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14.1 State of NWFP statistics

Venezuela participated in the FAO Workshop on NWFP in Latin America and the Caribbean, held in Santiago, Chile in 1994 (FAO 1995b). A country report written by Judith Petit presented an excellent analysis of the status of NWFP in Venezuela. Subsequently, Petit (1996) published a book entitled "Productos Forestales no Madereros de Venezuela," which provided additional information. These studies document well those plants and products for which production data, etc. are known, and identifies the gaps that remain to be filled. The accompanying table includes data on 12 NWFP.


14.2 Non-wood goods and services

Venezuela’s diversity of environments provide a variety of NWFP. Products for which data are available are summarized as follows:

Venezuela has a diverse geography and attractive landscapes of seacoast, mountains and forests for nature tourism. The country has an extensive system of 43 protected areas, with a total area of 7,7 million ha. Of these, there are 26 national parks, the highest protected status (IUCN 1982). In addition, Venezuela has designated the Alto Orinoco-Casiquiare Biosphere Reserve which serves as a buffer zone to two national parks and has extractive reserve functions (Ruiz Pérez 1993).


14.3 Non-wood goods

It does not appear that an attempt has yet been made to calculate the total value of NWFP at the national level in Venezuela. No data are available for ornamental plants, fodder, latex, tannins, essential oils, medicinal plants, spices, dyestuffs, gums and mushrooms.

Wild fruits are commercialized, as documented by Melnyk (1996) in Amazonas State, but data are lacking.


14.3.1 Bamboo and other fibers

Bamboo is known to be widely used in South America, but Venezuela is the rare country with statistical data to document its use; in 1992 production was nearly 565 000 units. Statistical data on three fibers in 1992 show production of 128 000 kg of chiquichique fiber, nearly 4 million kg of reeds and 508 600 kg of bejuco mimure.

14.3.2 Resin

Venezuela has an estimated 600 000 ha (1994-95) of pine and eucalyptus plantations, nearly all industrial. Pine plantations are the source of an estimated 7 000 t of crude resin annually in the mid 1990s.

14.3.3 Nuts

Coconut plantations yielded 131 000 t of coconuts and 15 000 t of copra in 1997.

14.3.4 Edible oil

Cultivation of African oil palm is found in Venezuela. The total area under this tree crop is not available, but in 1997 production of palm kernels amounted to 13 000 t and palm oil 51 000 t.

14.3.5 Cocoa

This crop is important in Venezuela; 19 000 t of cocoa beans were produced in cocoa plantations in 1997.

14.3.6 Palm hearts

Venezuela’s palm heart industry is concentrated in the Orinoco Delta where extensive stands of manaca palm supply the raw material. Production of 1,9 million palm hearts is reported for 1992, most of which is for the export market.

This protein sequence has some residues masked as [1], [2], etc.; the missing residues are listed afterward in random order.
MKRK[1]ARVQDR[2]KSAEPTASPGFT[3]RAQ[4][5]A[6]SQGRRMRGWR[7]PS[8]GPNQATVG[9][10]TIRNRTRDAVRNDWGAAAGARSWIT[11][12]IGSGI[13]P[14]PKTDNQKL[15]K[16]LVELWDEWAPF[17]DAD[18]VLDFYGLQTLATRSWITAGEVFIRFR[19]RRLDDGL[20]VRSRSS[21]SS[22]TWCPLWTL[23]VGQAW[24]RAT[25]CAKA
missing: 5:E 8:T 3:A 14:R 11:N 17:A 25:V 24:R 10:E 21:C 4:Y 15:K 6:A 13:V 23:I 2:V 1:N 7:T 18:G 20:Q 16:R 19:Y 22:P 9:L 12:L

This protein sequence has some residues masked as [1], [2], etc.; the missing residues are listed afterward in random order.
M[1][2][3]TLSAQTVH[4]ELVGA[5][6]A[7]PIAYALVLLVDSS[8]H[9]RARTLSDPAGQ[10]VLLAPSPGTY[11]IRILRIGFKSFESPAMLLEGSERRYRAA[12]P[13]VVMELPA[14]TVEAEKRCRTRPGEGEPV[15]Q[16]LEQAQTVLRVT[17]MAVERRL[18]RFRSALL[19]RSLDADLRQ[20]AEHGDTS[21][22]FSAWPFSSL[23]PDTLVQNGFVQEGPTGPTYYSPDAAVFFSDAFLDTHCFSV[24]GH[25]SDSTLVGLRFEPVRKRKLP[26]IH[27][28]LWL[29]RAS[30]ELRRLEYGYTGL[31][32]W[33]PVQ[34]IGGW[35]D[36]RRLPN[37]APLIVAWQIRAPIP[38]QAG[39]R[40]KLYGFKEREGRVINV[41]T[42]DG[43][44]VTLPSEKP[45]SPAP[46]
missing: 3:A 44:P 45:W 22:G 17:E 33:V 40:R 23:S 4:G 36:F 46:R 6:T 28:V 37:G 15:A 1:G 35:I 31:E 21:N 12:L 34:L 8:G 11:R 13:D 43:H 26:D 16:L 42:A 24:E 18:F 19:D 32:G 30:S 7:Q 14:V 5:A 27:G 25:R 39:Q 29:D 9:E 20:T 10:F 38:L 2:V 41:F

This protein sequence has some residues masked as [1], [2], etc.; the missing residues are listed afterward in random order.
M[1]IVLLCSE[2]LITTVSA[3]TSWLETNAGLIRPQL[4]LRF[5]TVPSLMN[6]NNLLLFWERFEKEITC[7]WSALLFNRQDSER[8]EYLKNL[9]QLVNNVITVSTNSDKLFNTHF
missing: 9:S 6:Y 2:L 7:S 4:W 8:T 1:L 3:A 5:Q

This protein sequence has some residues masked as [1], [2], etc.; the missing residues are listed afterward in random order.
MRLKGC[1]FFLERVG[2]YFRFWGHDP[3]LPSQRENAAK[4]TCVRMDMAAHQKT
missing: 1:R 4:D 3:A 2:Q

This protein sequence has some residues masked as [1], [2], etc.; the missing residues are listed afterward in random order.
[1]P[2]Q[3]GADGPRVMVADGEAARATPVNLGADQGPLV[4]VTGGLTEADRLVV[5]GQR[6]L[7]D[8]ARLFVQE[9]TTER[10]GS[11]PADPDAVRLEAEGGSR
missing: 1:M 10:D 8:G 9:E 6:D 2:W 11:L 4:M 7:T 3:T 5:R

14.3.7 Honey

Honey production in 1997 was estimated at 1 000 t.

14.3.8 Important Commercial Wild Animals

Although no data could be found on quantities of animals hunted or captured and their commercial value, the key species have been identified and are given below:



Aotus spp. (1)

Ara spp. (4)

Saimiri spp. (1)

Aratinga spp. (4)

Cebus spp. (1,2)

Brotogeris spp. (4)

Alouatta spp. (1)

Pionites spp. (4)

Lutra longicaudis (3)

Amazona spp. (4)

Pteronura brasiliensis (3)


Leopardus paradalis (3)


Panthera onca (3)


Tapirus terrestris (2)

Podocnemis unifilis (2)

Tayassu pecari (2,3)

Peltocephalus dumerilianus (2)

Tayassu tajacu (2,3)

Geochelone denticulata (2)

Mazama americana (2,3)

Caiman crocodilus (3)

Odocoileus virginianus (2)

Boa constrictor (3)

Hydrochaeris hydrochaeris (3)

Eunectes murinus (3)

Agouti paca (2)


1. Live animals for biomedical research
2. Meat
3. Skin
4. Live animals, pets, etc.

Source: TCA, 1995.


14.4 References

Coppen, J.J.W., Hone,G. A. 1995. Gum naval stores: turpentine and rosin from pine resin. Non-Wood Forest Products 2. FAO, Rome.

FAO. 1995a. Forest resources assessment 1990. Tropical forest plantation resources. Forestry Paper 128. FAO, Rome.

FAO. 1995b. Memoria: consulta de expertos sobre productos forestales no madereros para America Latin y el Caribe. Forestry Series No. 1, Santiago.

FAO. 1997. Latin American and Caribbean Forestry Commission. State of forestry in the region - 1996. Forestry Series No. 8. FAO, Santiago.

FAO. 1998. FAO production yearbook. Vol. 51 – 1997. FAO, Rome.

IUCN. 1982. IUCN Directory of Neotropical Protected Areas. Tycooly Publishing, Dublin.

Melnyk, M. 1996. Indigenous enterprise for the domestication of trees and the commercialization of their fruits. In: Leakey, RR.B. et. al eds. Domestication and commercialization of non-timber forest products in agroforestry systems. Non-wood Forest Products 9, FAO, Rome.

Petit A., J. 1996. Productos forestales no madereros de Venezuela Instituto Forestal Latinoamericano, Mérida, Venezuela.

Ruiz Pérez, M., Sayer, J. A. and Jehoram, S.C. 1993. El extractivismo en América Latina. IUCN, Gland, Switzerland.

TCA. 1995. Uso y conservación de la fauna silvestre en la Amazonia. Tratado de Cooperación Amazónica, Secretaria Pro-Tempore, Lima.


14.5 Resource Persons

Judith Petit, Instituto Forestal Latinoamericano, Av. Chorros de Milla, Nucleo Forestal, EDF IFLA, Apartado 36, Mérida, Venezuela. Tel: 5874 440 535; Fax: 5874 448 906.

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